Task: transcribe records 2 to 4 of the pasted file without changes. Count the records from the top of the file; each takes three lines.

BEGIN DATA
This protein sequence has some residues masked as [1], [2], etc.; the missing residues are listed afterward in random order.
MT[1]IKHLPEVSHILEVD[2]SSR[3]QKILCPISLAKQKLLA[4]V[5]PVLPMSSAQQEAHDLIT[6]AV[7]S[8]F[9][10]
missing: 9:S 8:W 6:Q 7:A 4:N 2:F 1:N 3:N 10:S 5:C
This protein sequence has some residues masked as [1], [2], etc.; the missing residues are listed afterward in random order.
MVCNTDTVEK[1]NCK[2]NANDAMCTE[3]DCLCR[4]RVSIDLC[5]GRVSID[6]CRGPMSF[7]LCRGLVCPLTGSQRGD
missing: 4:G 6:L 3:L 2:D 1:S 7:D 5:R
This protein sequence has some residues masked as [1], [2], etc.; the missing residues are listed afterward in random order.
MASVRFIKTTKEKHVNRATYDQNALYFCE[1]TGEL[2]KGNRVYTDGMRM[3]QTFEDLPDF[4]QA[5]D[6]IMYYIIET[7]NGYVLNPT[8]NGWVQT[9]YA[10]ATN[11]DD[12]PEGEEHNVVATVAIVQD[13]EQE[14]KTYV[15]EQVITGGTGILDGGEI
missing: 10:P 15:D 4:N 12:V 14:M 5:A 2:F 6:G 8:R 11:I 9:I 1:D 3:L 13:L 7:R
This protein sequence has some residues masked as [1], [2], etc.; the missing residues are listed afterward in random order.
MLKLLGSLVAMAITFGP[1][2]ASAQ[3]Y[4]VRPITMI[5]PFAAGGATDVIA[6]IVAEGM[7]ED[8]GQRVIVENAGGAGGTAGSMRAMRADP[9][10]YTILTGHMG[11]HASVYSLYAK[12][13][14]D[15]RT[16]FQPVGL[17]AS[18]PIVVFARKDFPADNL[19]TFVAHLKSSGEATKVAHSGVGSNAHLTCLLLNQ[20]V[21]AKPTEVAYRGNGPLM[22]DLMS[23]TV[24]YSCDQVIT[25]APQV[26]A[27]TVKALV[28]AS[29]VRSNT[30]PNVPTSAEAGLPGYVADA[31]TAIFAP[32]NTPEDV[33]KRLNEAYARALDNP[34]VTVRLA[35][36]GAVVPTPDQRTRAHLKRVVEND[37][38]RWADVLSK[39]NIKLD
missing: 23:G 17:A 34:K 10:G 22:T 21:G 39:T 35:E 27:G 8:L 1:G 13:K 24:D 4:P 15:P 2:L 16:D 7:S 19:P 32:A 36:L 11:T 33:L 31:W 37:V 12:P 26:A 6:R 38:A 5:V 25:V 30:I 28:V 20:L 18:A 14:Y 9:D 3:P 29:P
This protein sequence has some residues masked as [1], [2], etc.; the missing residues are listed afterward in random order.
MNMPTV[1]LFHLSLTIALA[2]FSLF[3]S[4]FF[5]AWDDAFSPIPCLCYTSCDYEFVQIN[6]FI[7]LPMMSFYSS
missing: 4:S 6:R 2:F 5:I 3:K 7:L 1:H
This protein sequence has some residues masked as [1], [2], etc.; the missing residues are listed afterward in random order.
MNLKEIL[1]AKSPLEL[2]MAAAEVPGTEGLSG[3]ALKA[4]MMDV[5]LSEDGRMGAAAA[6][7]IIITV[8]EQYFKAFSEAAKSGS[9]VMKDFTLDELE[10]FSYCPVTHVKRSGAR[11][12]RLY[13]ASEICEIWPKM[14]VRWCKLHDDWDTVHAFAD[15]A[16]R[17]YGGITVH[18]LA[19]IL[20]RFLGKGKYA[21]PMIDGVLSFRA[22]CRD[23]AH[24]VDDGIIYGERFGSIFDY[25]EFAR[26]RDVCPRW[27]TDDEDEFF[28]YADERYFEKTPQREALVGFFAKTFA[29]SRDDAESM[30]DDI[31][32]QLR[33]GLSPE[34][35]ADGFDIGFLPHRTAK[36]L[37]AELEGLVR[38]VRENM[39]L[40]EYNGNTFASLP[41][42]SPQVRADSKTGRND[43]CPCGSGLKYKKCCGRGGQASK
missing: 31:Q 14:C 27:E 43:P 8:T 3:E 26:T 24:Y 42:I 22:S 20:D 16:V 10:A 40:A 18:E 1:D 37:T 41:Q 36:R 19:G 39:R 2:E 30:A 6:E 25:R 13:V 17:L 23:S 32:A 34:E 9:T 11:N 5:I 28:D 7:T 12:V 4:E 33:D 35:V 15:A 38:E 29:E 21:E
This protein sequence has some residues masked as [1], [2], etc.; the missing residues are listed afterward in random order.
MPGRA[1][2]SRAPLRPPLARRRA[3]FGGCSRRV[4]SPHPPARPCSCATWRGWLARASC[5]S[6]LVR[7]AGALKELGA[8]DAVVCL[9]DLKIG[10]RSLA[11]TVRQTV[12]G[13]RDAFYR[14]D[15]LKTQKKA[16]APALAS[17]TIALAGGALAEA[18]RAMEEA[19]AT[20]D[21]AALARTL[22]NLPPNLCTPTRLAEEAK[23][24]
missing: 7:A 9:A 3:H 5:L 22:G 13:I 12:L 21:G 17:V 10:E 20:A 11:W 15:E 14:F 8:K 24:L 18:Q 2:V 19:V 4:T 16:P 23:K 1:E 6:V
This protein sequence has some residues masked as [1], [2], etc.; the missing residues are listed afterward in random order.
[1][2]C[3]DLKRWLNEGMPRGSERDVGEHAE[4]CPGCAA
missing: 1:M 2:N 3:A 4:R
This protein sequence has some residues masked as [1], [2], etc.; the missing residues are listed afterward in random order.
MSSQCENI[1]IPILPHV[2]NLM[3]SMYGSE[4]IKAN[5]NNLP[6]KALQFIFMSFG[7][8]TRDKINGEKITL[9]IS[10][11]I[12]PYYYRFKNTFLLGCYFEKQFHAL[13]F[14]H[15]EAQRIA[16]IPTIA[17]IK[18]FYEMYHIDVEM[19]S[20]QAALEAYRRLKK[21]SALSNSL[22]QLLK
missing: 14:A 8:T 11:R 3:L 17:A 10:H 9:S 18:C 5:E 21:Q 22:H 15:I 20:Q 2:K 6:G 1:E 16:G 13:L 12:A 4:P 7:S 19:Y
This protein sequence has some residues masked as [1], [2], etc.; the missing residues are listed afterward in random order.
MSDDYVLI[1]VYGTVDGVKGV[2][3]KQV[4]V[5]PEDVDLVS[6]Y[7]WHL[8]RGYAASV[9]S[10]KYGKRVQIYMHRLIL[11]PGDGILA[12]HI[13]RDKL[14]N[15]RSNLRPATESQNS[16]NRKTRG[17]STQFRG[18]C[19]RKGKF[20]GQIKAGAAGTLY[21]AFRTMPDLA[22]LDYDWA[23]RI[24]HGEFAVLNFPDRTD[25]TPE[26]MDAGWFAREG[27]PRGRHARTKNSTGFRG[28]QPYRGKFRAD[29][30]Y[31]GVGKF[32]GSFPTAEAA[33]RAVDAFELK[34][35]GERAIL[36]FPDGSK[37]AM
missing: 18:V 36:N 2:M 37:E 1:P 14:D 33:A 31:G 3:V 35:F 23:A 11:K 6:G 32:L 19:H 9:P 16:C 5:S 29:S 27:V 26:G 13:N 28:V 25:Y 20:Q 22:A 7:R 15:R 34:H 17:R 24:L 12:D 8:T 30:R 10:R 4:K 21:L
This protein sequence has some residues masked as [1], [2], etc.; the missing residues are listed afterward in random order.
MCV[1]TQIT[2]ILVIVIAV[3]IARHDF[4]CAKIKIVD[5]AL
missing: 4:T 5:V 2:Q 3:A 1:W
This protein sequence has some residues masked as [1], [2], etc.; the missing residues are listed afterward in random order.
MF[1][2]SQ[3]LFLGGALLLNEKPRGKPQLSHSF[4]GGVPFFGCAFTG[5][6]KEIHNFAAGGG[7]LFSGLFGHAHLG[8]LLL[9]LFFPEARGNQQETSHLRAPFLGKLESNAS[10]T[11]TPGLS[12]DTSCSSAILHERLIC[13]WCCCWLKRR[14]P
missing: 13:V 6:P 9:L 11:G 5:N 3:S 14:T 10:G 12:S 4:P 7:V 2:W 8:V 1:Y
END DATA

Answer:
This protein sequence has some residues masked as [1], [2], etc.; the missing residues are listed afterward in random order.
MVCNTDTVEK[1]NCK[2]NANDAMCTE[3]DCLCR[4]RVSIDLC[5]GRVSID[6]CRGPMSF[7]LCRGLVCPLTGSQRGD
missing: 4:G 6:L 3:L 2:D 1:S 7:D 5:R
This protein sequence has some residues masked as [1], [2], etc.; the missing residues are listed afterward in random order.
MASVRFIKTTKEKHVNRATYDQNALYFCE[1]TGEL[2]KGNRVYTDGMRM[3]QTFEDLPDF[4]QA[5]D[6]IMYYIIET[7]NGYVLNPT[8]NGWVQT[9]YA[10]ATN[11]DD[12]PEGEEHNVVATVAIVQD[13]EQE[14]KTYV[15]EQVITGGTGILDGGEI
missing: 10:P 15:D 4:N 12:V 14:M 5:A 2:F 6:G 8:R 11:I 9:I 1:D 3:L 13:L 7:R
This protein sequence has some residues masked as [1], [2], etc.; the missing residues are listed afterward in random order.
MLKLLGSLVAMAITFGP[1][2]ASAQ[3]Y[4]VRPITMI[5]PFAAGGATDVIA[6]IVAEGM[7]ED[8]GQRVIVENAGGAGGTAGSMRAMRADP[9][10]YTILTGHMG[11]HASVYSLYAK[12][13][14]D[15]RT[16]FQPVGL[17]AS[18]PIVVFARKDFPADNL[19]TFVAHLKSSGEATKVAHSGVGSNAHLTCLLLNQ[20]V[21]AKPTEVAYRGNGPLM[22]DLMS[23]TV[24]YSCDQVIT[25]APQV[26]A[27]TVKALV[28]AS[29]VRSNT[30]PNVPTSAEAGLPGYVADA[31]TAIFAP[32]NTPEDV[33]KRLNEAYARALDNP[34]VTVRLA[35][36]GAVVPTPDQRTRAHLKRVVEND[37][38]RWADVLSK[39]NIKLD
missing: 23:G 17:A 34:K 10:G 22:T 21:G 39:T 35:E 27:G 8:L 1:G 13:K 24:D 4:P 15:P 2:L 16:D 7:S 19:P 32:A 36:L 11:T 33:L 31:W 37:V 12:P 26:A 6:R 38:A 5:V 25:V 30:I 28:V 20:L 18:A 14:Y 9:D 3:P 29:P